Articles Tagged with Guardian

For individuals with minor children, thinking about who would care for them if the parents died unexpectedly may be difficult but necessary. This designation can be made as part of a Houston estate plan, which appoints a person to serve as the legal guardian of a child—only in case of their parents’ untimely passing. Parents without a will should prioritize drafting one, as this documents the individual’s wishes and intents.

When deciding who to name as guardian—or whether to change the designation—there are several aspects to consider:

Factor #1: Location

Texas flagNaming a guardian for minor children is never a pleasant task, but this situation makes a compelling argument for why it is so important. A Texas Attorney General with legal problems was appointed guardian of a large trust for two minor siblings and certain facts don’t seem quite right. That no investigation is being made makes one wonder if this is what their father had in mind.

When minors are to receive an inheritance and no guardian has been named, it is normal for a court to name a Guardian ad Litem. This is typically an attorney who is expected to represent the minors and look out for their best interests. When Tanner Hunt, the son of Texas billionaire Ray Hunt, passed away, he left behind a large trust fund and two minor daughters.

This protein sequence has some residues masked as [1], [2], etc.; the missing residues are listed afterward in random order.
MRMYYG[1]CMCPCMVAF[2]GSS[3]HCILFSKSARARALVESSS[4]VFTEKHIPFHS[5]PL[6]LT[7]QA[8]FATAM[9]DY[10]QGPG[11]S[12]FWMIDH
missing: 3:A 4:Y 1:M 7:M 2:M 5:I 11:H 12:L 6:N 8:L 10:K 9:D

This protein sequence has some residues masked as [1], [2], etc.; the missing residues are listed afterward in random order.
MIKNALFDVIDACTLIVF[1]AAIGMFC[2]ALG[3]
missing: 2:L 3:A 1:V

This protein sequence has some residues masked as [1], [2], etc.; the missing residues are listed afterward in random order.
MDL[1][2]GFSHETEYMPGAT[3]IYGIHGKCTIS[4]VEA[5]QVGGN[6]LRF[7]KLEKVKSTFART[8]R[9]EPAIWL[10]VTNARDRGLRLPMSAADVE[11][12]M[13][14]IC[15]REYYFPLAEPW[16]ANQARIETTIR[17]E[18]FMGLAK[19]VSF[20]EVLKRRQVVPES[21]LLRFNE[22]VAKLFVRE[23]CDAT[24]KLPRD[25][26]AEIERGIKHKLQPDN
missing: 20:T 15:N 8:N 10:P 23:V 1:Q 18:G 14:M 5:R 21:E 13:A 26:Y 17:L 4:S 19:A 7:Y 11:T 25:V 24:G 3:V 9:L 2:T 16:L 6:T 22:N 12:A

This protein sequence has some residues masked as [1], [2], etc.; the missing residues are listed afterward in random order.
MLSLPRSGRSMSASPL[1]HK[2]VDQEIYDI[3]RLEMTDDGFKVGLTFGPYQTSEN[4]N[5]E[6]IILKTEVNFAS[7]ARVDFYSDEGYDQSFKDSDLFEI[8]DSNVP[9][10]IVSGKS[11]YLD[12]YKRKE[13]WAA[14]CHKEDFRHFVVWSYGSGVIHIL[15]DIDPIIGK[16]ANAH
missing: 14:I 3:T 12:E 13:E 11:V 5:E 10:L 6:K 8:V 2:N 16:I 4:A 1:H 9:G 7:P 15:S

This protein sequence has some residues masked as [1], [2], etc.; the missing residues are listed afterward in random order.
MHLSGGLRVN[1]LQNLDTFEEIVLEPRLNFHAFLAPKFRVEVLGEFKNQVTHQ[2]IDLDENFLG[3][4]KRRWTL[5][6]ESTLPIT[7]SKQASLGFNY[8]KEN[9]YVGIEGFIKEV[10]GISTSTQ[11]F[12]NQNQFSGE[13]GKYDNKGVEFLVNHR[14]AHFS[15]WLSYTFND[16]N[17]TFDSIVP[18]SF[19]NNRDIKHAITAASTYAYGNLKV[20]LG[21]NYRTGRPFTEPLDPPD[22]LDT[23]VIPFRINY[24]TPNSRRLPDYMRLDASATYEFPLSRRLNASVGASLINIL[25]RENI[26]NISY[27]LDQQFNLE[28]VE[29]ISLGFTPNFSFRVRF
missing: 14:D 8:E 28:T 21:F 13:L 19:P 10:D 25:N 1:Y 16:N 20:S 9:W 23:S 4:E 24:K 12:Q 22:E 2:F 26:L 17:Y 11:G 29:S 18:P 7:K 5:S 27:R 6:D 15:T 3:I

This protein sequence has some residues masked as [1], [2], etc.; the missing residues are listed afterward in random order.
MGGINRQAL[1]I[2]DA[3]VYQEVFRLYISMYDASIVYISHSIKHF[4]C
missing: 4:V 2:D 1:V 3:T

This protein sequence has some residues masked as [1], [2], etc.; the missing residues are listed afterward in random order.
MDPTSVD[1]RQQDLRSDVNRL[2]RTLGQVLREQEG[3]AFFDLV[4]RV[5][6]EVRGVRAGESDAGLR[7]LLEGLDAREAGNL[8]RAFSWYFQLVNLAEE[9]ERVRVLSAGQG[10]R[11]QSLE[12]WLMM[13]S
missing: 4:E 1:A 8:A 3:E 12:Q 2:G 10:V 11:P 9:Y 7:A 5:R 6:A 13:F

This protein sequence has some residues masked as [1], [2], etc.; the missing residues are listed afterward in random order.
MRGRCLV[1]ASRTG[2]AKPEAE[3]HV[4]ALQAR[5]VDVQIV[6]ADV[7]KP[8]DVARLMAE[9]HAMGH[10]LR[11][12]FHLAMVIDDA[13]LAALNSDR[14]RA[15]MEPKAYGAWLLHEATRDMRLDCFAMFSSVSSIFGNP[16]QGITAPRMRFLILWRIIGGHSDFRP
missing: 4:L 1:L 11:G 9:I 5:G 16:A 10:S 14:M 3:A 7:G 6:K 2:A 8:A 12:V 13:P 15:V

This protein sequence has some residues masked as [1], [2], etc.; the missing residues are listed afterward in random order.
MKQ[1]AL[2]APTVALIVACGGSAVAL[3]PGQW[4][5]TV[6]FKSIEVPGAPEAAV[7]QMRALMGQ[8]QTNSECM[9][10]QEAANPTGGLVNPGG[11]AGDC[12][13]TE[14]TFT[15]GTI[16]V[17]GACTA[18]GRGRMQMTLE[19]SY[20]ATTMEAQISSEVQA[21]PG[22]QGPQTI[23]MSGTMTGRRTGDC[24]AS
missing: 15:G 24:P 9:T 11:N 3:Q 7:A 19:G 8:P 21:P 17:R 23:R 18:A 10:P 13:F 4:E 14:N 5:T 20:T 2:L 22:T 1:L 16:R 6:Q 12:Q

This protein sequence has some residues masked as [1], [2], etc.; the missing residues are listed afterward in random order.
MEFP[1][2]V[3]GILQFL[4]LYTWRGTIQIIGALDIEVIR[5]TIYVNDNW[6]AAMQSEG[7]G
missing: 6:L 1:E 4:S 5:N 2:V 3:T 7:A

In the Hunt case, current Texas Attorney General Ken Paxton was appointed as the Guardian ad Litem for the minor daughters. Questions are being asked about Paxton's role in participating in negotiations that would have potentially bought the daughters out of any interest in the Hunt trust for a substantially lower amount than they would have otherwise been entitled to.

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